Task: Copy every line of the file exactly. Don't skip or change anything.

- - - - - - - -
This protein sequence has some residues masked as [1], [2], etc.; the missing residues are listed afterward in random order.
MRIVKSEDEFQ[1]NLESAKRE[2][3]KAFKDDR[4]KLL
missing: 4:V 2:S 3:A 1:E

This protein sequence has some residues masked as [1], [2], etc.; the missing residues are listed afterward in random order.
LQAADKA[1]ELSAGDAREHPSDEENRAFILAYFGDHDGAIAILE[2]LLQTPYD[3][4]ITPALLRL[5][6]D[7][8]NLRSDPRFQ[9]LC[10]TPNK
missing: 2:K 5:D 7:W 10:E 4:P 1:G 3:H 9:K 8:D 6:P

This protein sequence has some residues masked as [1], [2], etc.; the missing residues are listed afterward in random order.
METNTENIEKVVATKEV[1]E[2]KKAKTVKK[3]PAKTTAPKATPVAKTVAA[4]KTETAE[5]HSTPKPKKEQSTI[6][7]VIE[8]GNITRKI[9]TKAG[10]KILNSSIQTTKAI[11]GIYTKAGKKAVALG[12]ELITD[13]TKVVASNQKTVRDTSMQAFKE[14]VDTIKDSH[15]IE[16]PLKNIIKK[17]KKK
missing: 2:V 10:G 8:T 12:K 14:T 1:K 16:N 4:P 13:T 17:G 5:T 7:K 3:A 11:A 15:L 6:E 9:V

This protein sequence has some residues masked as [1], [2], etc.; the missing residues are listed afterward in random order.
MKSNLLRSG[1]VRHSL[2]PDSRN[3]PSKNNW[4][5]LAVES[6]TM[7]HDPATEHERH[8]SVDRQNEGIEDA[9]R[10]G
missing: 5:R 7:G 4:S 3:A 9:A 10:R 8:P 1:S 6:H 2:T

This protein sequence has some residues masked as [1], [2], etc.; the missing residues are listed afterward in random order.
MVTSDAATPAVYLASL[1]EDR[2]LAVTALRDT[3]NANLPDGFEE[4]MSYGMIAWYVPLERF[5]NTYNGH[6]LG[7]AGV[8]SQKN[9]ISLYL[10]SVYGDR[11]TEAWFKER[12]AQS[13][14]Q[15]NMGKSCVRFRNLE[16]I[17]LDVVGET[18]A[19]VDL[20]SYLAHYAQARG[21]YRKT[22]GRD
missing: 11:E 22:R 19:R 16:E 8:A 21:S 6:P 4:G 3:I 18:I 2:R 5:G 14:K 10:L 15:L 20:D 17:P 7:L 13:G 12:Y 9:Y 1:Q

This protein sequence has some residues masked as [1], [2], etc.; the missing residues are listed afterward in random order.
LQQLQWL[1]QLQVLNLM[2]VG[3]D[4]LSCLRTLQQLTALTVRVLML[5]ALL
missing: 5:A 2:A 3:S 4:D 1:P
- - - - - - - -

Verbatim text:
This protein sequence has some residues masked as [1], [2], etc.; the missing residues are listed afterward in random order.
MRIVKSEDEFQ[1]NLESAKRE[2][3]KAFKDDR[4]KLL
missing: 4:V 2:S 3:A 1:E

This protein sequence has some residues masked as [1], [2], etc.; the missing residues are listed afterward in random order.
LQAADKA[1]ELSAGDAREHPSDEENRAFILAYFGDHDGAIAILE[2]LLQTPYD[3][4]ITPALLRL[5][6]D[7][8]NLRSDPRFQ[9]LC[10]TPNK
missing: 2:K 5:D 7:W 10:E 4:P 1:G 3:H 9:K 8:D 6:P

This protein sequence has some residues masked as [1], [2], etc.; the missing residues are listed afterward in random order.
METNTENIEKVVATKEV[1]E[2]KKAKTVKK[3]PAKTTAPKATPVAKTVAA[4]KTETAE[5]HSTPKPKKEQSTI[6][7]VIE[8]GNITRKI[9]TKAG[10]KILNSSIQTTKAI[11]GIYTKAGKKAVALG[12]ELITD[13]TKVVASNQKTVRDTSMQAFKE[14]VDTIKDSH[15]IE[16]PLKNIIKK[17]KKK
missing: 2:V 10:G 8:T 12:K 14:T 1:K 16:N 4:P 13:T 17:G 5:T 7:K 3:A 11:A 15:L 6:E 9:V

This protein sequence has some residues masked as [1], [2], etc.; the missing residues are listed afterward in random order.
MKSNLLRSG[1]VRHSL[2]PDSRN[3]PSKNNW[4][5]LAVES[6]TM[7]HDPATEHERH[8]SVDRQNEGIEDA[9]R[10]G
missing: 5:R 7:G 4:S 3:A 9:A 10:R 8:P 1:S 6:H 2:T

This protein sequence has some residues masked as [1], [2], etc.; the missing residues are listed afterward in random order.
MVTSDAATPAVYLASL[1]EDR[2]LAVTALRDT[3]NANLPDGFEE[4]MSYGMIAWYVPLERF[5]NTYNGH[6]LG[7]AGV[8]SQKN[9]ISLYL[10]SVYGDR[11]TEAWFKER[12]AQS[13][14]Q[15]NMGKSCVRFRNLE[16]I[17]LDVVGET[18]A[19]VDL[20]SYLAHYAQARG[21]YRKT[22]GRD
missing: 11:E 22:R 19:R 16:E 8:A 21:S 6:P 4:G 3:I 18:I 2:R 5:G 14:K 10:L 15:L 20:D 17:P 7:L 13:G 12:Y 9:Y 1:Q

This protein sequence has some residues masked as [1], [2], etc.; the missing residues are listed afterward in random order.
LQQLQWL[1]QLQVLNLM[2]VG[3]D[4]LSCLRTLQQLTALTVRVLML[5]ALL
missing: 5:A 2:A 3:S 4:D 1:P